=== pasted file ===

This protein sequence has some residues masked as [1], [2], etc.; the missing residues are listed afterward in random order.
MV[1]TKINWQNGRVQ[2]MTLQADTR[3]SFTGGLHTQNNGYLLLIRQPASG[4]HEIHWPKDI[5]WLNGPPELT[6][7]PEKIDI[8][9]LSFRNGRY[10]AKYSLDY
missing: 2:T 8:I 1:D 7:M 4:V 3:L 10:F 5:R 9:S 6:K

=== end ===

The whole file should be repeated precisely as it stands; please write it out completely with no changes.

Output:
This protein sequence has some residues masked as [1], [2], etc.; the missing residues are listed afterward in random order.
MV[1]TKINWQNGRVQ[2]MTLQADTR[3]SFTGGLHTQNNGYLLLIRQPASG[4]HEIHWPKDI[5]WLNGPPELT[6][7]PEKIDI[8][9]LSFRNGRY[10]AKYSLDY
missing: 2:T 8:I 1:D 7:M 4:V 3:L 10:F 5:R 9:S 6:K